The King County prosecutor’s office has declined from pressing criminal charges against a Kenmore driver who struck a 2-year-old girl in July 2015 at Redmond Town Center (RTC), resulting in the toddler’s death.
Dan Donohoe from county prosecutor Dan Satterberg’s office said the decision came down in late January, noting that there was no evidence of reckless or impaired driving.
Court documents state that the case is being returned because it is “legally insufficient.”
According to the documents, the 25-year-old driver — whose name was redacted from the report because it is considered non-conviction data — was driving his girlfriend’s Volvo sedan in Redmond, intending to pick her up at work. In the documents, a civilian driving behind him noted no negative driving on the Volvo driver’s part. The driver “stopped appropriately at a red light and again at a stop sign and was traveling at or below the speed limit.”
As he approached 164th Avenue Northeast on Northeast 74th Street — the intersection where the accident happened — the driver’s car was traveling 5-10 mph, documents state. The driver was slowing down for the stop sign when the 2-year-old ran out from nearby bushes and into the street. This was about 20 feet from the stop sign and crosswalk area.
“Witnesses did not see any adult tending to the child,” court documents state. “They noted that the child was running fast and the driver did not appear to have seen her.”
After the girl was struck by the Volvo, the driver and civilians lifted the car off of her and pulled her out from under the vehicle. A valet working at the Seattle Marriott Redmond across the street began CPR and first aid on the girl. According to court documents, the valet had been an emergency room doctor in his native country. The child had sustained catastrophic injuries and died by the time first responders arrived on the scene, the documents state.
Following the accident, the driver was cooperative with the investigation and submitted to a field sobriety test, giving a voluntary blood draw, according to court papers. The blood that was drawn at the scene showed a 0.18 level for methamphetamine and 0.02 level for morphine. Heroin will show as morphine, the documents state. While officers on the scene recognized that the driver was a heroin user based on the track marks on his arms, documents state that there was no suspicion that the driver was impaired at the scene.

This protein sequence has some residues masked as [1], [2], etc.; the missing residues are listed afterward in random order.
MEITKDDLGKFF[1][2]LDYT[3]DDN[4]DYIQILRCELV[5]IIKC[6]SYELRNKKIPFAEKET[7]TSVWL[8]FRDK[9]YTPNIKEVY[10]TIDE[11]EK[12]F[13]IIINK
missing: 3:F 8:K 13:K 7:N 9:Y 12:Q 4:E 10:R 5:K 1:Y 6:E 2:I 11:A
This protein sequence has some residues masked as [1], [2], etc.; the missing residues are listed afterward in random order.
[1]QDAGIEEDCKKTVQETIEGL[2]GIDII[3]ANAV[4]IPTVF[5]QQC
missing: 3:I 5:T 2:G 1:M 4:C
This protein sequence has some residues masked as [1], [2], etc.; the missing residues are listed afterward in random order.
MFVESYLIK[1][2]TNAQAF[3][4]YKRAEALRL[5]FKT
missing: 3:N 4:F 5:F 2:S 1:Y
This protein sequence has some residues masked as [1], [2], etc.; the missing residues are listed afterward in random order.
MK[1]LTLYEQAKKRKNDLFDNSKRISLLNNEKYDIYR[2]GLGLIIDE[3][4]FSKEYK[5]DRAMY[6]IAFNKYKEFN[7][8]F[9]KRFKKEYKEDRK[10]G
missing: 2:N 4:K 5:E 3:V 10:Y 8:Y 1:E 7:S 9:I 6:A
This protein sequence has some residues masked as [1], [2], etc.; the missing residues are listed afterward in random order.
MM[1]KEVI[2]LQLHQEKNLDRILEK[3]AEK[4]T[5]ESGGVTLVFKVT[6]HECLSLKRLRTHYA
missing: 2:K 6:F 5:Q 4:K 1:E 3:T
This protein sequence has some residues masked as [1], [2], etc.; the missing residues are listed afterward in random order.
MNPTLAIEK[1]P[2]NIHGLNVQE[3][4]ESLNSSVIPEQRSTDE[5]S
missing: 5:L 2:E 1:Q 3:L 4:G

Chronic addicts will develop a tolerance for their drugs and police “made no observation of impairment,” according to documents.
“In fact, they did not believe there was even reasonable suspicion or probable cause that (the driver) was impaired. He volunteered his blood, freely admitting that he was an addict,” court papers state. “The fact that drugs are present in his blood is arguably not admissible since there was no evidence that he was impaired from those drugs. He was not driving under the influence.”
Court documents state that the girl was inadequately attended and it is not reasonable for the driver to anticipate her running into his car’s path. There was no way to see her running from the sidewalk through the bushes.
The child’s family’s attorney, Karen Koehler of Stritmatter Kessler Whelan Koehler Moore Kahler, said at the time, the girl was being cared for by an experienced summertime nanny who was also a school teacher.
Koehler added that since the accident, the RTC has admitted by its actions that its playground area was a major factor in the toddler’s death.
“They have now completely fenced in and gated the playground on that street corner,” she said. “Before, it was left open to the road. They have installed a child at play sign to notify drivers as they approach the area. And they cut down the bushes that obscured the vision of drivers and re-landscaped the area.”
When asked for a comment on these changes, a spokesperson from RTC said, “It is our policy not to comment on matters that involve pending litigation.”
“This was a terrible incident,” documents state. “But it was not due to (the driver’s) driving…It was due to the child running into the street from between bushes, 20 (feet) before the crosswalk.”